Understanding the molecular mechanisms for heritable variability in host resistance to viral infection is important and underpins the dose-response relationship in traditional risk assessments. A potential application of genomics approaches with great promise is not only in being able to estimate the dose-response for the more susceptible individuals in a host population but also in determining the proportion of the population that they represent. This has previously been demonstrated for infection in humans by Norwalk virus, which is not vector-borne, by Lindesmith et al. [32]. CCHFV infection in adult mice missing the type 1 interferon receptor (IFNAR-/-) resulted in acute, fatal disease compared to asymptomatic infection in wild-type mice. Of interest for risk assessment was that IFNAR-/- mice had up to 1,000- fold higher levels of CCHFV RNA in their blood and other organs [33]. Knowledge of the magnitude of the titres of CCHFV in the blood of a viraemic host is important for understanding the probability of infection of feeding ticks. For example, the overall CCHFV infection rate of 4.4% recorded by Logan et al. [34] for larval Hyalomma truncatum ticks after engorging on viraemic newborn (wild-type) mice is presumably related to CCHFV titres in the blood. Thus, the percentage of Cx. tarsalis females infected increased with the log of the titre of WNV in the donor birds at the time of blood-feeding [4].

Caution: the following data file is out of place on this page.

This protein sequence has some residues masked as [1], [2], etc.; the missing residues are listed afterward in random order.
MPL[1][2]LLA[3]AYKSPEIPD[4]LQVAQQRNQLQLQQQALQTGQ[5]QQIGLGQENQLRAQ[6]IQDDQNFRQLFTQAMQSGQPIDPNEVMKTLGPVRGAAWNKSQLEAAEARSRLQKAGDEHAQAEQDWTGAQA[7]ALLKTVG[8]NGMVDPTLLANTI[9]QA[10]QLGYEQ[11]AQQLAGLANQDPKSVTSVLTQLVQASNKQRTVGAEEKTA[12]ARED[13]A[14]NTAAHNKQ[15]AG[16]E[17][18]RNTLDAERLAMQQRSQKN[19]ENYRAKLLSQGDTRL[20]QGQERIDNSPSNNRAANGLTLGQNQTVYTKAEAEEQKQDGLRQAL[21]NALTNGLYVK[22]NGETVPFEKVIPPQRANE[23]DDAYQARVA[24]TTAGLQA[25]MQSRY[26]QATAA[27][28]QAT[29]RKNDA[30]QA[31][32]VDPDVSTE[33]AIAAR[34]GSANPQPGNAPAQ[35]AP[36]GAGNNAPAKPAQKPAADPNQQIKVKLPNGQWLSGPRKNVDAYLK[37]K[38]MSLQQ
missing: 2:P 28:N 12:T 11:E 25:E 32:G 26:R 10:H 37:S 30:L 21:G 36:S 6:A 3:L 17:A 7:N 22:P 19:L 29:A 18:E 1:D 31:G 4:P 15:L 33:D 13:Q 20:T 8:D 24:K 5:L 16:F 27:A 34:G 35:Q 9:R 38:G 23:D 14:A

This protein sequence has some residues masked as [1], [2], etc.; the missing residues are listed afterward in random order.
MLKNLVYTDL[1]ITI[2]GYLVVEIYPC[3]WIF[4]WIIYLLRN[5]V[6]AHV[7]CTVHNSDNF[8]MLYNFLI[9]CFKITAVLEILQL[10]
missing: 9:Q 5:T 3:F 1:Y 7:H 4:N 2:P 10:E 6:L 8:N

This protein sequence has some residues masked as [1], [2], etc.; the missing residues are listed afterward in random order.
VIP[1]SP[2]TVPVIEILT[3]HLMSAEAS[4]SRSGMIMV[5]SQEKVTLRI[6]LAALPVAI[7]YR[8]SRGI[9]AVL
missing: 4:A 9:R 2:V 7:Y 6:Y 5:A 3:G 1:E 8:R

Understanding the molecular determinants affecting BTV-host interactions and pathogenesis is currently incomplete [8]. The strain of BTV-8 in northern Europe in 2006 was unique in causing disease in cattle. Traditionally BTV causes disease in sheep. Even within individual sheep breeds, there are major differences in the severity of clinical signs of bluetongue displayed by individual animals [8]. Bluetongue outbreaks occur more frequently at the edges of areas where BTV is endemic because the populations are more immunologically naïve. Genetic differences between distinct BTV serotypes can also influence the virulence of these viruses and the BTV-8 that spread across Europe recently is extremely virulent. Grant et al. [35] demonstrated a direct relationship between viral loads for DENV and pathogenesis in immunocompromised mice. Moreover phenylalanine at residue 52 in the DENV NS4B RdRp protein confers virulence of DENV through enhancement of viral RNA synthesis in mammalian cells but not in mosquito cells [35].